Donation flows into brook transformation project

A major restoration project has transformed Colnbrook’s Horton Brook from a river full of fly-tipped rubbish to a flowing river already teeming with wildlife.

The brook, which borders Crown Meadow in the south of Colne Valley Regional Park, dried up for the first time in 2019. When the water returned last October, sections of the brook were stagnated by the huge amount of rubbish which had been dumped – including mattresses, sofas and a leaking motorcycle – as well as heavy vegetation on the banks.

Thanks to a £9,300 grant from Grundon Waste Management through the Landfill Communities Fund (LCF) and support from the Environment Agency, local environmental charity Groundwork South was able to spearhead a volunteer-led restoration project.

Thanks to a volunteer-led restoration project, Horton Brook is now visible to Crown Meadow residents for the first time in many years.
Thanks to a volunteer-led restoration project, Horton Brook is now visible to Crown Meadow residents for the first time in many years.

They began by removing the rubbish as well as brambles, ivy and trees along the banks to expose the brook to sunlight and promote the growth of aquatic vegetation. They built new structures to provide new habitat for invertebrates and breeding fish and, thanks to their hard work, within just two months saw freshwater species including cased caddisflies, roach and waterfowl return to the now freely-flowing waterway.

Hannah Needham, Groundwork South’s Rivers Project Officer, said: “The project has been a big success, thanks to our funders and volunteers. Horton Brook is now visible to Crown Meadow residents for the first time in many years and it shows that with a little helping hand, nature can fight back and rivers will heal themselves if we give them a chance.”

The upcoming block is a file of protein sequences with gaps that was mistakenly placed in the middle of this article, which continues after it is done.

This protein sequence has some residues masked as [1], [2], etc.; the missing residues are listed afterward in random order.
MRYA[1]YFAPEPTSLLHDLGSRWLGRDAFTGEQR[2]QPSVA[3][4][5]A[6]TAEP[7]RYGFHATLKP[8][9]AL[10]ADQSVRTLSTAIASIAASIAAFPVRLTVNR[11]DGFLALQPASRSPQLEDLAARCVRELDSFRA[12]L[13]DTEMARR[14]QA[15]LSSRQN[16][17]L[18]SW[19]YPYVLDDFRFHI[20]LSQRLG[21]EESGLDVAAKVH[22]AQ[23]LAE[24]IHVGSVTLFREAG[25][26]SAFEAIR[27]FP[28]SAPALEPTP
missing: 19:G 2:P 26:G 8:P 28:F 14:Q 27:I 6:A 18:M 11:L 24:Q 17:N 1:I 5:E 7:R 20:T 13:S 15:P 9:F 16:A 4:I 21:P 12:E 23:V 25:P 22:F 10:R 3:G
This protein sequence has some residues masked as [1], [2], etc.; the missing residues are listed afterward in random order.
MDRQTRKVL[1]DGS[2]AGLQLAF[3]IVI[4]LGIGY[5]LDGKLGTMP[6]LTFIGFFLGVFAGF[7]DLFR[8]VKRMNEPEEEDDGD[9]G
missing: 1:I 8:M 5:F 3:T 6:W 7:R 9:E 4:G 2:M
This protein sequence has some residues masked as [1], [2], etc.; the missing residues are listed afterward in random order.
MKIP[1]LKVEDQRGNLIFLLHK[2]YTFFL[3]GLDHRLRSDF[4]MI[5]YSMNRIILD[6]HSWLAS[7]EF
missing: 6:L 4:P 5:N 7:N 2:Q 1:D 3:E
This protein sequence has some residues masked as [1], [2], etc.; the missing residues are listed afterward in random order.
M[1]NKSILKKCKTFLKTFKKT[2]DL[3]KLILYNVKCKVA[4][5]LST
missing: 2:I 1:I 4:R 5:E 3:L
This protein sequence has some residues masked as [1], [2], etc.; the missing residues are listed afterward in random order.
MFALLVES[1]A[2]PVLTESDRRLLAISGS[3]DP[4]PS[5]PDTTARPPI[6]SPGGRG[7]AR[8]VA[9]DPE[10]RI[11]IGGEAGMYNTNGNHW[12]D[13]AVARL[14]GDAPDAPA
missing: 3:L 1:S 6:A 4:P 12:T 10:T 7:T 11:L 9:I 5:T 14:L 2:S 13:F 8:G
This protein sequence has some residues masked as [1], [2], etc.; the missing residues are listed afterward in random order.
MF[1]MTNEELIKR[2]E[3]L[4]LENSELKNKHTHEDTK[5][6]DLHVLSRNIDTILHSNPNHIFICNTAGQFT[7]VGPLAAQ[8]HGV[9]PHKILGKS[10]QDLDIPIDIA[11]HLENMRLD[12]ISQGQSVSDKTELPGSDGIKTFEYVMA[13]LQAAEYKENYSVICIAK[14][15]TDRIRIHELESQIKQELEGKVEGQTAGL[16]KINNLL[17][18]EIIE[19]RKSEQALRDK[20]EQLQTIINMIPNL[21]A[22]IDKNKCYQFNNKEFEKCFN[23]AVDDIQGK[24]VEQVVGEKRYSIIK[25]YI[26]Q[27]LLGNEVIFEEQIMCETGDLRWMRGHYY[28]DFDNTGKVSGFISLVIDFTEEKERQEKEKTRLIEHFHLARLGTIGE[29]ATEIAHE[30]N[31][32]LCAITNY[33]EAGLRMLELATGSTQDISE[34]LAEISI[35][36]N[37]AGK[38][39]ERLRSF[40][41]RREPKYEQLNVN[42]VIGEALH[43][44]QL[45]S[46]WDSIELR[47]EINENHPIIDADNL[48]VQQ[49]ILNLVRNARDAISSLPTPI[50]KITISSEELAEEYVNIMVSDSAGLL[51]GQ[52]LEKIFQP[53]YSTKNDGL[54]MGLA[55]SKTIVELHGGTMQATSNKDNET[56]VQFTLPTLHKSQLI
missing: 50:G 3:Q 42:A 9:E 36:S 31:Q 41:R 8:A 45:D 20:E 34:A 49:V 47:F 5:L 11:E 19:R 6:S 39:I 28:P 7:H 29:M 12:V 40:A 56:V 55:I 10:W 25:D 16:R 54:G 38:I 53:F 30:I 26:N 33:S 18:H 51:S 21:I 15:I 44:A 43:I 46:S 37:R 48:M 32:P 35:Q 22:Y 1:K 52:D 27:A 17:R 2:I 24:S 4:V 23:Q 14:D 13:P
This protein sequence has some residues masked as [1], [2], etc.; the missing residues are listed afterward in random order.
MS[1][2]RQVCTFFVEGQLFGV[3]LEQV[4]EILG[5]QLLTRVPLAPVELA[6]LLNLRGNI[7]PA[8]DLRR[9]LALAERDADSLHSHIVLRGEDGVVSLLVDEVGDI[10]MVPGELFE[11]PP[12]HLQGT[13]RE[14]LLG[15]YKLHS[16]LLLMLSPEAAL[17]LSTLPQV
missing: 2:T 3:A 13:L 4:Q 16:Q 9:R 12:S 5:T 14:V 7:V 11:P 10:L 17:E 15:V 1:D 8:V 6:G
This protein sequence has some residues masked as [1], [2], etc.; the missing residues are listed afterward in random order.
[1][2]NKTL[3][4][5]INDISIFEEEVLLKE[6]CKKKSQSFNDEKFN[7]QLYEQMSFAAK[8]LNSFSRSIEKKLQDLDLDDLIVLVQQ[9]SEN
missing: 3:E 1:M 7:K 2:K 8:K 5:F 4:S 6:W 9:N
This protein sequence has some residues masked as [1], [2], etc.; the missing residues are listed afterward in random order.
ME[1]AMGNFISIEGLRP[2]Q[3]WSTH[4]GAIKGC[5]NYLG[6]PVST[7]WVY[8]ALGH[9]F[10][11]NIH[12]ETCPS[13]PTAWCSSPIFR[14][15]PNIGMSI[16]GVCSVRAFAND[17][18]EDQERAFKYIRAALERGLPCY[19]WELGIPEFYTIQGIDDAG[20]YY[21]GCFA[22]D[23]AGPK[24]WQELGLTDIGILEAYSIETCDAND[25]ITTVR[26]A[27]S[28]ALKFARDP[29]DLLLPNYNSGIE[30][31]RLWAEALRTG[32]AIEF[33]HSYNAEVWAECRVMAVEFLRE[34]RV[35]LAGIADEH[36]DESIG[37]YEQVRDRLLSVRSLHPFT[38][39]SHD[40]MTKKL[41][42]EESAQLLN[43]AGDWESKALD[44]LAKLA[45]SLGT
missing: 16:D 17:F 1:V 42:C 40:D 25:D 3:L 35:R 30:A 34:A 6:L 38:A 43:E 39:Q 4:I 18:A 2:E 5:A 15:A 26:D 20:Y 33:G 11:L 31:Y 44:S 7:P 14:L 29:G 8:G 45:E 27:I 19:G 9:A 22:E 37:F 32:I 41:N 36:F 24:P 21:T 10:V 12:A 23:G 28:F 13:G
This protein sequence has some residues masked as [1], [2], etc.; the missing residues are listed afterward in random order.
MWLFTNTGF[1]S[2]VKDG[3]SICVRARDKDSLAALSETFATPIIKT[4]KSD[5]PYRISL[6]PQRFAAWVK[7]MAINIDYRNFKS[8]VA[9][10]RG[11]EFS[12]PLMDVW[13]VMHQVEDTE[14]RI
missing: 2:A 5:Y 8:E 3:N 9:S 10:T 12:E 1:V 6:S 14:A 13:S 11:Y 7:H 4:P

The brook, which borders Crown Meadow in the south of Colne Valley Regional Park, dried up for the first time in 2019.
The brook, which borders Crown Meadow in the south of Colne Valley Regional Park, dried up for the first time in 2019.

Anthony Foxlee-Brown, Grundon’s Head of Marketing and Communications, said: “Horton Brook is so close to our base in Colnbrook and many of our employees live in the area, so it was really good to be able to do something special to benefit the local community.”

A core team of volunteers was joined by local community group Goodgym Slough and Eco Ambassadors from Churchmead School, together with volunteers from Upton Disability Care and local community group Wild About Datchet.

Landowner, Slough Borough Council, and the Colnbrook Community Partnership were also involved in the project.

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